Fertility issues are becoming more common in both men and women due to various factors like unhealthy lifestyle practices, underlying diseases, and genetic conditions. Male factors attribute up to 50 percent of the fertility issues, and Azoospermia is one such possible cause that affects 1 percent of the men. Nevertheless, we are in a world driven by fascinating technology, which helps us get as many solutions as possible for any given issue. Azoospermia can be diagnosed as two kinds;
- Obstructive Azoospermia – where the sperms are produced but get blocked in your reproductive tract, resulting in an ejaculation that doesn’t contain sperm. This may be due to a vasectomy, a blockage in the tube, or retrograde ejaculation, where the semen tends to go inside your bladder instead of coming out of your penis.
- Non-obstructive Azoospermia – where there is an abnormal or no production of sperm due to the failure of spermatogenesis. Non-obstructive Azoospermia is once again subdivided into pre-testicular and testicular determinants;
- Pretesticular Non-obstructive Azoospermia: This rare condition is said to be the one where your testicles might be normal, but your body may produce impaired hormones and sperms, primarily because of low hormone levels or after having a chemotherapy
- Testicular Non-obstructive Azoospermia: An atypicality in the function or structure of the testicles causes this condition, which can happen because of any infections like epididymitis or urethritis, a groin injury, or any genetic disorders like Klinefelter’s syndrome
Testicular Non-obstructive Azoospermia: An atypicality in the function or structure of the testicles causes this condition, which can happen because of any infections like epididymitis or urethritis, a groin injury, or any genetic disorders like Klinefelter’s syndrome
The most common way to ascertain the type of Azoospermia is through semen analysis, medical history, and physical examination. There are many treatments available for curing Azoospermia and helping you and your partner conceive. Regarding the obstructive Azoospermia, our doctors have hands-on specialization in delicate treatments for effectively restoring the flow of your sperm by correcting any blockage in tubes or creating connections that failed to develop due to congenital disabilities. The standard treatments that are based on the diagnosis include;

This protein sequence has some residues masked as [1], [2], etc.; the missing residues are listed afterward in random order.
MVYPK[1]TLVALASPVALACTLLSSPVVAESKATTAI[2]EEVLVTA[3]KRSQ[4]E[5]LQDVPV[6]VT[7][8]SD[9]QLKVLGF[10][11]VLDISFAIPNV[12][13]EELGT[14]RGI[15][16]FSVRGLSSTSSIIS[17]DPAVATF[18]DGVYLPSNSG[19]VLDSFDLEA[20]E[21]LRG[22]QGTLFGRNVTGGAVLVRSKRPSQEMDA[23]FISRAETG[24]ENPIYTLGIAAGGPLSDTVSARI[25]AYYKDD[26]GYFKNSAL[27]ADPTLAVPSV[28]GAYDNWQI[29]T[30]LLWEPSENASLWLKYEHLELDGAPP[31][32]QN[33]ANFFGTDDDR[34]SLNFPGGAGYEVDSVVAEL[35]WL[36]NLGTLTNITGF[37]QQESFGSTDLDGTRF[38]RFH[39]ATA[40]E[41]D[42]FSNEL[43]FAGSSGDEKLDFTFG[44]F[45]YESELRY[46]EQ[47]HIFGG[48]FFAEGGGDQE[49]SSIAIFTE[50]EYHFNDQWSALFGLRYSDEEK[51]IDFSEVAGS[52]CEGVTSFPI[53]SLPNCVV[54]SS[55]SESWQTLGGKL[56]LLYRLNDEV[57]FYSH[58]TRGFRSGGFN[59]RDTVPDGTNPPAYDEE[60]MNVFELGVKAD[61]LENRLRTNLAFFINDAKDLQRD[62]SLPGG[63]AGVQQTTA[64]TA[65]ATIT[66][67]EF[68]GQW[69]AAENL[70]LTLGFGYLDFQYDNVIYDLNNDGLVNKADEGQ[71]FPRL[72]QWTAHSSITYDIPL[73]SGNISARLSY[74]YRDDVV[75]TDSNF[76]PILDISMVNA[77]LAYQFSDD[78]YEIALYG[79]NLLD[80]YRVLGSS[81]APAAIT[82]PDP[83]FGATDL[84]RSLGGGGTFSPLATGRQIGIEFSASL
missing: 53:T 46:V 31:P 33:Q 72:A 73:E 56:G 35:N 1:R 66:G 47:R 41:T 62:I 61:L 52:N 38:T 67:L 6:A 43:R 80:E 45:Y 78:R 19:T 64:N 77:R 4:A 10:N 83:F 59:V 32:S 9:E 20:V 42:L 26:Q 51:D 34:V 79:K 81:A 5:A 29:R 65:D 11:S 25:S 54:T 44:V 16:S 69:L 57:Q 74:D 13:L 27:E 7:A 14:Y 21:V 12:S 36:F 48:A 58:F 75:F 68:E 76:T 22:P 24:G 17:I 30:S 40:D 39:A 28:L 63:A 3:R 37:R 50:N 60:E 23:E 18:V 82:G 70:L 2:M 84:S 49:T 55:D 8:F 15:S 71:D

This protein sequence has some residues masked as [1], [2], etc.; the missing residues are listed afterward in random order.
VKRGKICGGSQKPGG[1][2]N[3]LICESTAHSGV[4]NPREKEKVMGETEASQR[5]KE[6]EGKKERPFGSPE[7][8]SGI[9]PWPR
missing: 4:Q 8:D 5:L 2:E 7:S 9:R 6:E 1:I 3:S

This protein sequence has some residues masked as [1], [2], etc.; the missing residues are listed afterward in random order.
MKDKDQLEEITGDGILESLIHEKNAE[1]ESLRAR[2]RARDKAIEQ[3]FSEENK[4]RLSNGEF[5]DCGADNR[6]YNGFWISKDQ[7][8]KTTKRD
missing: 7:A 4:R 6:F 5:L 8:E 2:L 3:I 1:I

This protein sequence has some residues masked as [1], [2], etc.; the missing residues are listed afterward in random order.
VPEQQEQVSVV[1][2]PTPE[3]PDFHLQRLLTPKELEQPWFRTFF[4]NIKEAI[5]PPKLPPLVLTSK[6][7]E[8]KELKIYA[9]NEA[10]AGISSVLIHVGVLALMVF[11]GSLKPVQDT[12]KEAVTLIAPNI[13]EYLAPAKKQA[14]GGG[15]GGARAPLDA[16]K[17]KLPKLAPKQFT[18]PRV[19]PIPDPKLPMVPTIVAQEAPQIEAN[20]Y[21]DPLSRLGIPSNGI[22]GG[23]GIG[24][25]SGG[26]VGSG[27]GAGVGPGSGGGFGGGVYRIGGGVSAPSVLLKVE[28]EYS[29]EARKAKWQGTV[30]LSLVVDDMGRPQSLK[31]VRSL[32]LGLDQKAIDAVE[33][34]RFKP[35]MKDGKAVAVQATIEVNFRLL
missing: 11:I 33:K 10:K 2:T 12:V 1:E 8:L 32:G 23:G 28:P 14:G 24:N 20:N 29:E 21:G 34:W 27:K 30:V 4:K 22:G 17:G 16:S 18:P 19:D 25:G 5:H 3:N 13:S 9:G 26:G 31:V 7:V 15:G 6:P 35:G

Transurethral Resection of the Ejaculatory Ducts (TURED): Any obstruction in the ejaculatory duct will be removed and fixed through a small surgical procedure, leading the semen and sperm to mix and form into a healthy and fertile ejaculation.
Vasectomy Reversal: For those men who have had a vasectomy in the past for various reasons and now have second thoughts can still help your partner to conceive by having a vasectomy reversal procedure.
Circumcision: This procedure involves the removal of the narrow foreskin, known as the phimosis, that blocks the semen from coming out of the penis.
Microsurgical Testicular Sperm Extraction (microTESE): This non-surgical proven technique is done by extracting the testicular tissue with the sperm using a small incision in the scrotum. Once done, the retrieved sperm will be used for In Vitro Fertilization (IVF).
On the other hand, non-obstructive Azoospermia is diagnosed by studying the male’s hormonal evaluation and endocrine profile. The treatment options may be lesser when compared to Obstructive Azoospermia but are effective to an extent.
Hormonal optimization: Drugs and medications are usually prescribed for correcting the testosterone level and try to bring in the production of sperm. The drugs help normalize the testosterone level and double the chances of finding the sperm during the surgical sperm extraction procedure.
Retrieval of Testicular sperm: Apart from those with secondary testicular failures, some researches are still taking place for finding out a treatment that can restore spermatogenesis. Techniques like microTESE and fine-needle aspiration (FNA) are the ideal procedures to retrieve the sperm without causing any major trauma to the testes.
Varicocelectomy: Varicocele tends to be enlarged and widened for some men, which obstructs sperm production. A microscopic varicocelectomy is usually performed, where the offending veins are identified and tied off while preserving critical surrounding structures like arteries, vas deferens, lymphatic channels. Most of the men see their sperm return to their semen after this procedure. There may or may not be the same response for every patient. However, you will still be able to achieve pregnancy with a biological baby through In vitro fertilization (IVF) or Intracytoplasmic Sperm Injection (ICSI). It’s important that you understand the cause of the issue first, adapt to a healthier lifestyle, break the taboo of fertility issues, and move ahead confidently.